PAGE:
I was rummaging through the attic the other evening thinking it was time for a clean-out when I became sidetracked by the discovery of all sorts of china from days gone by. Wedding presents, heirlooms... all beautifully stacked in boxes that no one can see. These things are meant to be used, not hoarded, so I thought why not invite friends over for a relaxed winter's evening and bring out all that fabulous china?
Spending a little extra time in the kitchen, now that the weather isn't tempting you out to play, can be truly satisfying. Working away enjoyable and your efforts will be appreciated.
For my dinner party I opted for some classic dishes that tend to be forgotten but always cause a fuss when brought to the table. Souffles are one of those dishes that people think are difficult to get right, when actually they are very simple.
Follow the recipe, add an extra egg white for lightness and bake in a hot oven.
Timing is imperative if serving a hot souffle; take it straight from the oven to the table or it will sink. The twice-cooked souffle takes that stress away, as it's reheated and can be made ahead of time. Reheat just before serving and you have an impressive starter. It could also be served at a ladies lunch with a salad.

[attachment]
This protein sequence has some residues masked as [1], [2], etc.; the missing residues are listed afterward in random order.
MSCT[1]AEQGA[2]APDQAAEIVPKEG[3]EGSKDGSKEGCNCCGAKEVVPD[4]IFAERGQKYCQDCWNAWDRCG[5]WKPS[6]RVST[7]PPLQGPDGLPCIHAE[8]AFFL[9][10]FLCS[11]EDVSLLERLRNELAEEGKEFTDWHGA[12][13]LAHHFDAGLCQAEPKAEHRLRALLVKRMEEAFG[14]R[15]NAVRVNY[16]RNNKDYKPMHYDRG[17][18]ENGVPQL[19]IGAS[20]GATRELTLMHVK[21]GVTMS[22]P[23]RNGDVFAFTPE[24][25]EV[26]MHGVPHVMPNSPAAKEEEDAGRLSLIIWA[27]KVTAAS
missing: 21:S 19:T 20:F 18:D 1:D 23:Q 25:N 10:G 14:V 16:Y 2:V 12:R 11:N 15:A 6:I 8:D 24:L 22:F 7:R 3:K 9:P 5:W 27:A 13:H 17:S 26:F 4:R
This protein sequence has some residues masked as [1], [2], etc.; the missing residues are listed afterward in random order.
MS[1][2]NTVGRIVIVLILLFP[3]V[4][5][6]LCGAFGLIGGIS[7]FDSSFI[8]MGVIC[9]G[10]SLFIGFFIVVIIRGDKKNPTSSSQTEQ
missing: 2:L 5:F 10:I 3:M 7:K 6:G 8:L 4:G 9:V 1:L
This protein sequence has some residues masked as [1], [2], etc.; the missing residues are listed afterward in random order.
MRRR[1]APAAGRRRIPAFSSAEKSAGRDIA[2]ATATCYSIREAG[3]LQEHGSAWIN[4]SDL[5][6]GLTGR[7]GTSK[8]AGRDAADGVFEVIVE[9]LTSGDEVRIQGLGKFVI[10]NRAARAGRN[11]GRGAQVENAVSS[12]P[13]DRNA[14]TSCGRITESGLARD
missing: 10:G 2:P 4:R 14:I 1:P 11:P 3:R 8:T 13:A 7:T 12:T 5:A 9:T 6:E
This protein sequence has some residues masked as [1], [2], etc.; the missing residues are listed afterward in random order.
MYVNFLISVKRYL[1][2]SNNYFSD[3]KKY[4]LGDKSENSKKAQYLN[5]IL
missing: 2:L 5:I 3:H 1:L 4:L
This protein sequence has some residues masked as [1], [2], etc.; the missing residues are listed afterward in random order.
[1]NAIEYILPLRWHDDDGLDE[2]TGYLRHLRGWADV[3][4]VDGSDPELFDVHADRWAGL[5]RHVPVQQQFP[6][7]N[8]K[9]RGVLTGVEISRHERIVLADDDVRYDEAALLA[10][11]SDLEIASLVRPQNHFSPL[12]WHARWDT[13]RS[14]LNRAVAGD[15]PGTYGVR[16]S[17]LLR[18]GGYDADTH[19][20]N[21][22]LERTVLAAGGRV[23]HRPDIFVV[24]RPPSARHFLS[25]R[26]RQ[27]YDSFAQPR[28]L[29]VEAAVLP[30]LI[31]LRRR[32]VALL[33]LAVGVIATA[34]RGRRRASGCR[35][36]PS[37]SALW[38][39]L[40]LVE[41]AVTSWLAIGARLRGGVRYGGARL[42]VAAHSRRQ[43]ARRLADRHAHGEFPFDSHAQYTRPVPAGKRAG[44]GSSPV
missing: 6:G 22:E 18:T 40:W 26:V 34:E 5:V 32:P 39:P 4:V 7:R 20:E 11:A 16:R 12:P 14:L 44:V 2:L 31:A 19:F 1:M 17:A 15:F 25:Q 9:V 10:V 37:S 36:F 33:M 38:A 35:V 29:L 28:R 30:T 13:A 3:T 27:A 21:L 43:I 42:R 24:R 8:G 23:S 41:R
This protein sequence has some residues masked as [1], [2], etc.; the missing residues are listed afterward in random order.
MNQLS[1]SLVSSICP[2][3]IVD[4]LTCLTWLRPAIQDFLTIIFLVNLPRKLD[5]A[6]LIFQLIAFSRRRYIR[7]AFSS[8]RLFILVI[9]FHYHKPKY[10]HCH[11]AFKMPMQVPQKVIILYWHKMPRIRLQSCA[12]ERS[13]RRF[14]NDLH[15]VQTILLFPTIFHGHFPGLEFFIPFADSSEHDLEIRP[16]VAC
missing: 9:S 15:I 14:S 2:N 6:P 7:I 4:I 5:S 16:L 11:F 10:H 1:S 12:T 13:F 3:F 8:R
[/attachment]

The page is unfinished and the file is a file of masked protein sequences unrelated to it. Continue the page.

For the main course, I drew on a traditional favourite, beef wellington.
I remember catering a formal dinner for a group of parliamentarians in London.
This dish was a winner as it looks so spectacular, especially if you cut out shapes with the leftover pastry to decorate it.
Traditionally, beef wellington is made with beef that is smothered in pate and rolled in puff pastry. Today, I have used mushrooms, cooked until no liquid is left, then wrapped with the beef in prosciutto and pastry. One thick slice of juicy steak per person is bound to keep everyone at the table happy. If you prefer, you can make individual parcels, with a thick steak per person.
Profiteroles are a great dessert to share with a group; stack them up and drizzle with warm chocolate sauce. Make them the day before and simply add the filling before your guests arrive. You will find choux pastry is versatile once you've discovered how easy it is to make.
If you are using small eggs you may need five for this recipe, to help the mixture hold its shape.
For an alternative, pipe the pastry into a ring shape and, once cooked, slice it open and fill with a sweet or savoury filling. Alternatively, add cheese and herbs to the choux, then bake or deep fry and eat hot.
For more of Angela Casley's fabulous recipes, visit foodhub.co.nz